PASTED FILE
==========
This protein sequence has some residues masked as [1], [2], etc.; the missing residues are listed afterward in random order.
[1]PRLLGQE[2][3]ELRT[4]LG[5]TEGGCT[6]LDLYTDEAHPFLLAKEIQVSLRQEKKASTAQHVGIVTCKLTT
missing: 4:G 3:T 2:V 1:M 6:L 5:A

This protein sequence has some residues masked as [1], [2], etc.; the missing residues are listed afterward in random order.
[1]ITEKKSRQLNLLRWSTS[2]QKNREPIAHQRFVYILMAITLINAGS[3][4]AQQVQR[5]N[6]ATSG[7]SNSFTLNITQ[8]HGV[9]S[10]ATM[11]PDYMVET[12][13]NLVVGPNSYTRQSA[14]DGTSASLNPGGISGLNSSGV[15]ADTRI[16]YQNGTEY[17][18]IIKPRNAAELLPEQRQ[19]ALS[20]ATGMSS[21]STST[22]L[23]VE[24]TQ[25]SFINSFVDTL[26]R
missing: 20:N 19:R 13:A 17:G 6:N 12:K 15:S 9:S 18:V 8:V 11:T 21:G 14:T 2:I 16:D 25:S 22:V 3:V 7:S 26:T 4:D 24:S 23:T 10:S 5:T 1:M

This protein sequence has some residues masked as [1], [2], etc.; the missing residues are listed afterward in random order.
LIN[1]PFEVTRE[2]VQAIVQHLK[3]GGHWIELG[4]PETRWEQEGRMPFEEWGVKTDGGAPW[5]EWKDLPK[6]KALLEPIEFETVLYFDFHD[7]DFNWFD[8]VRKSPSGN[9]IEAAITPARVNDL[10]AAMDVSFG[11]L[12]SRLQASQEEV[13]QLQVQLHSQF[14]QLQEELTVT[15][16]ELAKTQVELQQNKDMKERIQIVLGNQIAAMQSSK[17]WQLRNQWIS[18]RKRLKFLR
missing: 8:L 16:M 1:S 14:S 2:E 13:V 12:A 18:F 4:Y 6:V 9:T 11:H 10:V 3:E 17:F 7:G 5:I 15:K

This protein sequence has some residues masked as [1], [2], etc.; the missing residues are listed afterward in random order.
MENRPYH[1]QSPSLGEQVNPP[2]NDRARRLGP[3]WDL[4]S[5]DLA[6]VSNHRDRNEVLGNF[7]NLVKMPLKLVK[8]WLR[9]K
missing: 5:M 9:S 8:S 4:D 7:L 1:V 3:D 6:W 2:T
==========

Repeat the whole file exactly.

This protein sequence has some residues masked as [1], [2], etc.; the missing residues are listed afterward in random order.
[1]PRLLGQE[2][3]ELRT[4]LG[5]TEGGCT[6]LDLYTDEAHPFLLAKEIQVSLRQEKKASTAQHVGIVTCKLTT
missing: 4:G 3:T 2:V 1:M 6:L 5:A

This protein sequence has some residues masked as [1], [2], etc.; the missing residues are listed afterward in random order.
[1]ITEKKSRQLNLLRWSTS[2]QKNREPIAHQRFVYILMAITLINAGS[3][4]AQQVQR[5]N[6]ATSG[7]SNSFTLNITQ[8]HGV[9]S[10]ATM[11]PDYMVET[12][13]NLVVGPNSYTRQSA[14]DGTSASLNPGGISGLNSSGV[15]ADTRI[16]YQNGTEY[17][18]IIKPRNAAELLPEQRQ[19]ALS[20]ATGMSS[21]STST[22]L[23]VE[24]TQ[25]SFINSFVDTL[26]R
missing: 20:N 19:R 13:A 17:G 6:N 12:K 15:S 9:S 18:V 8:V 11:T 21:G 14:T 2:I 16:D 25:S 22:V 3:V 7:S 26:T 4:D 24:S 23:T 10:S 5:T 1:M

This protein sequence has some residues masked as [1], [2], etc.; the missing residues are listed afterward in random order.
LIN[1]PFEVTRE[2]VQAIVQHLK[3]GGHWIELG[4]PETRWEQEGRMPFEEWGVKTDGGAPW[5]EWKDLPK[6]KALLEPIEFETVLYFDFHD[7]DFNWFD[8]VRKSPSGN[9]IEAAITPARVNDL[10]AAMDVSFG[11]L[12]SRLQASQEEV[13]QLQVQLHSQF[14]QLQEELTVT[15][16]ELAKTQVELQQNKDMKERIQIVLGNQIAAMQSSK[17]WQLRNQWIS[18]RKRLKFLR
missing: 8:L 16:M 1:S 14:S 2:E 13:V 12:A 18:F 4:Y 6:V 9:T 11:H 10:V 3:E 17:F 7:G 5:I 15:K

This protein sequence has some residues masked as [1], [2], etc.; the missing residues are listed afterward in random order.
MENRPYH[1]QSPSLGEQVNPP[2]NDRARRLGP[3]WDL[4]S[5]DLA[6]VSNHRDRNEVLGNF[7]NLVKMPLKLVK[8]WLR[9]K
missing: 5:M 9:S 8:S 4:D 7:L 1:V 3:D 6:W 2:T